Gather Evidence. If you break your foot while you are chasing a suspect during a case, gathering evidence can be simple because you have access to sworn witness statements, camera footage of any injuries, and regular reports of what happens on each shift. For instance, if a civilian saw you get hurt and can give a statement or another officer’s body cam caught what happened, both these can be essential pieces of evidence. Medical reports from a doctor who treated you for a medical condition like hypertension caused by stress at work can also be submitted as evidence to show that your condition is severe enough to keep you from work.
File Your Claim. Once you have completed the paperwork you received from your supervisor and gathered as much evidence as possible, you will give all of the information back to your supervisor. They are responsible for filing your claim with the insurance company so that you can begin receiving the 4850 benefits you need while you are not able to work.
Q: What Type of Injuries Can Police Officers Experience at Work?
A: Working in law enforcement can be a dangerous job because many of your interactions with the public happen while everyone’s emotions are running high. Injuries are more likely to happen when people are angry or upset because it may be more difficult to control an emotional outburst. You could sprain your knee chasing someone who does not want to be arrested. Nearly any interaction with the public has the potential to cause an injury, whether you are hit by a stray bullet during a standoff or develop arthritis from years spent writing reports.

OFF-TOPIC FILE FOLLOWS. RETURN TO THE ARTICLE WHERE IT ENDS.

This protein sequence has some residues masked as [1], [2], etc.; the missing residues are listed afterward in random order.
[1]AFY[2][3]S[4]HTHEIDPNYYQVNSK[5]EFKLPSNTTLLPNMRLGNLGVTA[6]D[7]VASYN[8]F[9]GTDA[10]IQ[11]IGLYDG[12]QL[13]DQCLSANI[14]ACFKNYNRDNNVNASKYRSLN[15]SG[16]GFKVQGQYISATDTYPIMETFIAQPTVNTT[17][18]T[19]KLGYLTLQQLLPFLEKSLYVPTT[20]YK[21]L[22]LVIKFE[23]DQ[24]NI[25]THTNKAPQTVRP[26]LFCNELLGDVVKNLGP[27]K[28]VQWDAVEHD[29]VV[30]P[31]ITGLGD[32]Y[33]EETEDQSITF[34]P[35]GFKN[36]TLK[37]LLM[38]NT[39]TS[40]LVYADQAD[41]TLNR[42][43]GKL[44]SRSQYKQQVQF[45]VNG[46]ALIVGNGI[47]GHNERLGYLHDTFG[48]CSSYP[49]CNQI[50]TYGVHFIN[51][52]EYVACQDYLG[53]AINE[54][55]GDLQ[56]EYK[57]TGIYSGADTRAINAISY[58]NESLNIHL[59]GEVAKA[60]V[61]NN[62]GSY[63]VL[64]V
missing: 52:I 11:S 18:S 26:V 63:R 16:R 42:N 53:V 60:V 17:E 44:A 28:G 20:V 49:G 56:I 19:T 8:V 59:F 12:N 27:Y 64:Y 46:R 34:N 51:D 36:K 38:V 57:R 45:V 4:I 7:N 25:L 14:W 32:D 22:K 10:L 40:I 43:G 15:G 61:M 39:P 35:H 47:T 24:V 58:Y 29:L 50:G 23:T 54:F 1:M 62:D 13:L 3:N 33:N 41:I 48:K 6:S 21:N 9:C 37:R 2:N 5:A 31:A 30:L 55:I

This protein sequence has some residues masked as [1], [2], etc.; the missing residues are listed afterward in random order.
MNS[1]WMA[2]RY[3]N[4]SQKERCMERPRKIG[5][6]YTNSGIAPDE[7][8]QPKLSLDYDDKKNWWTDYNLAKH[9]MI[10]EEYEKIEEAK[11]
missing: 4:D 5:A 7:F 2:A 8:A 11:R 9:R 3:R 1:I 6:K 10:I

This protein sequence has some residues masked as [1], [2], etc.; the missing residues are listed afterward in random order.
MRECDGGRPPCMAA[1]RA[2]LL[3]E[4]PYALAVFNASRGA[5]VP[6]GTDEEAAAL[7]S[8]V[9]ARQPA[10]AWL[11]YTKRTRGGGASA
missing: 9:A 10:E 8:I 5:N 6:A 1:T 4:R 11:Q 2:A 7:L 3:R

Q: How Do You File a Workers’ Compensation Claim as a Police Officer?
A: When you are injured in the line of duty, filing your claim properly ensures that you receive all the benefits you are entitled to. Inform your supervisor as soon as you realize that you are injured so that they can take the steps to begin the filing process. Gather up the evidence and paperwork you need to file your claim, like witness statements and your DWC 1 form, so your supervisor can submit the claim to the insurance provider.
Q: What Workers’ Compensation Benefits Will You Receive as a Police Officer?
A: Special considerations are made for police officers because their job often involves being in dangerous situations. If you cannot work for several months while recovering from a violent assault, you may be entitled to 4850 benefits, which provide your full pay for up to a year. If you respond to a shooting that results in your death, your family will receive death benefits to cover health insurance, funeral benefits, and survivors’ benefits.
Q: What Evidence Do You Need for a Workers’ Compensation Claim?
A: If you are injured while on duty, providing clear evidence will help you receive the workers’ compensation benefits you need because it proves you are not at fault. If you are fighting a suspect and break your hand, body cam footage of the altercation can prove you were acting inside the bounds of your job. Statements from a partner who saw you get injured or the doctor who is treating you during recovery can also be invaluable for your claim.
It is not uncommon for a police officer to step in if they see an argument that is escalating and could turn into a shooting or respond to public need after a tornado hits town. You are much more likely to be stabbed or develop a serious back injury and must file a worker’s compensation claim because of the dangers that you face on a daily basis, especially if you have been an active law enforcement officer for years.
If you are injured on the job and need to miss work, whether you are shot during a chase or develop a heart condition, you deserve to collect the workers’ compensation benefits you are due. An experienced Encino workers’ compensation attorney from Barry Law Group can work with you to ensure you have the evidence you need, your claim is filed within the correct time frame, and you receive your benefits. Contact our office today for any workers’ compensation needs.